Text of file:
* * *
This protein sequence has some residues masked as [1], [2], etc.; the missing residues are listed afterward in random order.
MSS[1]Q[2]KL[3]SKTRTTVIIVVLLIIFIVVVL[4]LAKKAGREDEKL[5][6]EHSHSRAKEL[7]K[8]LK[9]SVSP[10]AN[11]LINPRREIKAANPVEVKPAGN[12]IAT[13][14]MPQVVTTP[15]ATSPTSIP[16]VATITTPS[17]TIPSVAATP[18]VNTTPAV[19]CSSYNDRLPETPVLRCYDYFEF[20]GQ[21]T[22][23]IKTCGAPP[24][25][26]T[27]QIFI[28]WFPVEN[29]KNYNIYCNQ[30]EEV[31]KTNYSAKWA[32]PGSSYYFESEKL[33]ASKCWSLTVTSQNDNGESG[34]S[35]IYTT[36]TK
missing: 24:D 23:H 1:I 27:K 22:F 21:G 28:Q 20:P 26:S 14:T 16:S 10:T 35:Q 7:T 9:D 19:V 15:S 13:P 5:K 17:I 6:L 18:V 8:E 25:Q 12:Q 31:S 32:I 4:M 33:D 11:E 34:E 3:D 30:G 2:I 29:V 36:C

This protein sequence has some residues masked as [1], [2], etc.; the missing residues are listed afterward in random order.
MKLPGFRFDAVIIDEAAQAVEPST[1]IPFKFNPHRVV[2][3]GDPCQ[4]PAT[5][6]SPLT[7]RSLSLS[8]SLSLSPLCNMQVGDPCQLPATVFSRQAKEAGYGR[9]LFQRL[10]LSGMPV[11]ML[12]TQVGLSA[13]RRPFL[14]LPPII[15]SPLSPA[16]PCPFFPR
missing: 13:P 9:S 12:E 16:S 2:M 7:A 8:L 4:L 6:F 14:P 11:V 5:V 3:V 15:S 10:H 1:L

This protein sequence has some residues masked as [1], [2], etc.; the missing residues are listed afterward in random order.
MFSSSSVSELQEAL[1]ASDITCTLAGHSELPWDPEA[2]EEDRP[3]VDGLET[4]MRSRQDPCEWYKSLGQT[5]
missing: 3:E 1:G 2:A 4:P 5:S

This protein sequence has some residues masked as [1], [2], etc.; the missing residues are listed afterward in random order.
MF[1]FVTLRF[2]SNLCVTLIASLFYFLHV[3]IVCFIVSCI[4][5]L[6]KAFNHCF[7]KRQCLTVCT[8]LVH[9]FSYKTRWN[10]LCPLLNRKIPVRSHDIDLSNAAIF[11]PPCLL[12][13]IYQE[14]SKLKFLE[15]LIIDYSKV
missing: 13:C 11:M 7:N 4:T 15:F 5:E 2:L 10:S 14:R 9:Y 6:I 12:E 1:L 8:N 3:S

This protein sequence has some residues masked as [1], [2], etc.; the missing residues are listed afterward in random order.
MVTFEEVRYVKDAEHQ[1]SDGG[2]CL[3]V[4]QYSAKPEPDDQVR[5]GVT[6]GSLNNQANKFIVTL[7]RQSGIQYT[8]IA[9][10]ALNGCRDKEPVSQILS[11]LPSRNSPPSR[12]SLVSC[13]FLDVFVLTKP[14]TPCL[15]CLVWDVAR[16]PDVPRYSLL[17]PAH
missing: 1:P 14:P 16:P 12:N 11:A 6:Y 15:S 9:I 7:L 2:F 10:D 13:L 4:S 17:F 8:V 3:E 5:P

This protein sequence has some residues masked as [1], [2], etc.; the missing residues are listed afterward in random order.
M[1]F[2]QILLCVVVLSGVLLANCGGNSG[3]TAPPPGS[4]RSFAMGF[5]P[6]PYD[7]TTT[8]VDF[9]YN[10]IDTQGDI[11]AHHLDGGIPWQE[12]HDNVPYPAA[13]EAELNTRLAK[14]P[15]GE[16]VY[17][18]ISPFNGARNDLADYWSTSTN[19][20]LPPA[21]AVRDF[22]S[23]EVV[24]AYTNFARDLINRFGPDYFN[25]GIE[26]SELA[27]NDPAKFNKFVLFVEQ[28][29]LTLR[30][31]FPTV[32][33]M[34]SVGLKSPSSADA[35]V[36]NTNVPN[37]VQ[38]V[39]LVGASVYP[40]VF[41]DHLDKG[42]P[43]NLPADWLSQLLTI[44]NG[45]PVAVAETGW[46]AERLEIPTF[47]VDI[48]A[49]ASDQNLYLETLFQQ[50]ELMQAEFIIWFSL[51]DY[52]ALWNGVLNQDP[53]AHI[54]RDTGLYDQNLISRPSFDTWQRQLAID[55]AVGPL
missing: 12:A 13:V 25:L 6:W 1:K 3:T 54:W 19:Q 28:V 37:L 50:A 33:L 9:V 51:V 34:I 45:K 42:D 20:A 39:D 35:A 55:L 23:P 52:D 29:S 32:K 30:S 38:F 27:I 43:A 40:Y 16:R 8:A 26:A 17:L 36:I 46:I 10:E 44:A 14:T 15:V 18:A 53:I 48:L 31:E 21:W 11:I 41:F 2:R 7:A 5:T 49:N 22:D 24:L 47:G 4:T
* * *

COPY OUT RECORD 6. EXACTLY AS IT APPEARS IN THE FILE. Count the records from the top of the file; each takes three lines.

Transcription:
This protein sequence has some residues masked as [1], [2], etc.; the missing residues are listed afterward in random order.
M[1]F[2]QILLCVVVLSGVLLANCGGNSG[3]TAPPPGS[4]RSFAMGF[5]P[6]PYD[7]TTT[8]VDF[9]YN[10]IDTQGDI[11]AHHLDGGIPWQE[12]HDNVPYPAA[13]EAELNTRLAK[14]P[15]GE[16]VY[17][18]ISPFNGARNDLADYWSTSTN[19][20]LPPA[21]AVRDF[22]S[23]EVV[24]AYTNFARDLINRFGPDYFN[25]GIE[26]SELA[27]NDPAKFNKFVLFVEQ[28][29]LTLR[30][31]FPTV[32][33]M[34]SVGLKSPSSADA[35]V[36]NTNVPN[37]VQ[38]V[39]LVGASVYP[40]VF[41]DHLDKG[42]P[43]NLPADWLSQLLTI[44]NG[45]PVAVAETGW[46]AERLEIPTF[47]VDI[48]A[49]ASDQNLYLETLFQQ[50]ELMQAEFIIWFSL[51]DY[52]ALWNGVLNQDP[53]AHI[54]RDTGLYDQNLISRPSFDTWQRQLAID[55]AVGPL
missing: 12:A 13:V 25:L 6:W 1:K 3:T 54:W 19:Q 28:V 37:L 50:A 33:L 9:V 51:V 34:I 45:K 42:D 20:A 39:D 35:A 55:L 23:P 52:D 29:S 32:K 30:S 38:F 27:I 43:A 40:Y 16:R 8:A 26:A 17:L 36:I 46:I 10:E 44:A 14:T 15:V 18:A 53:I 48:L 31:E 21:W 11:I 41:F 2:R 7:A 5:T 49:N 22:D 24:L 47:G 4:T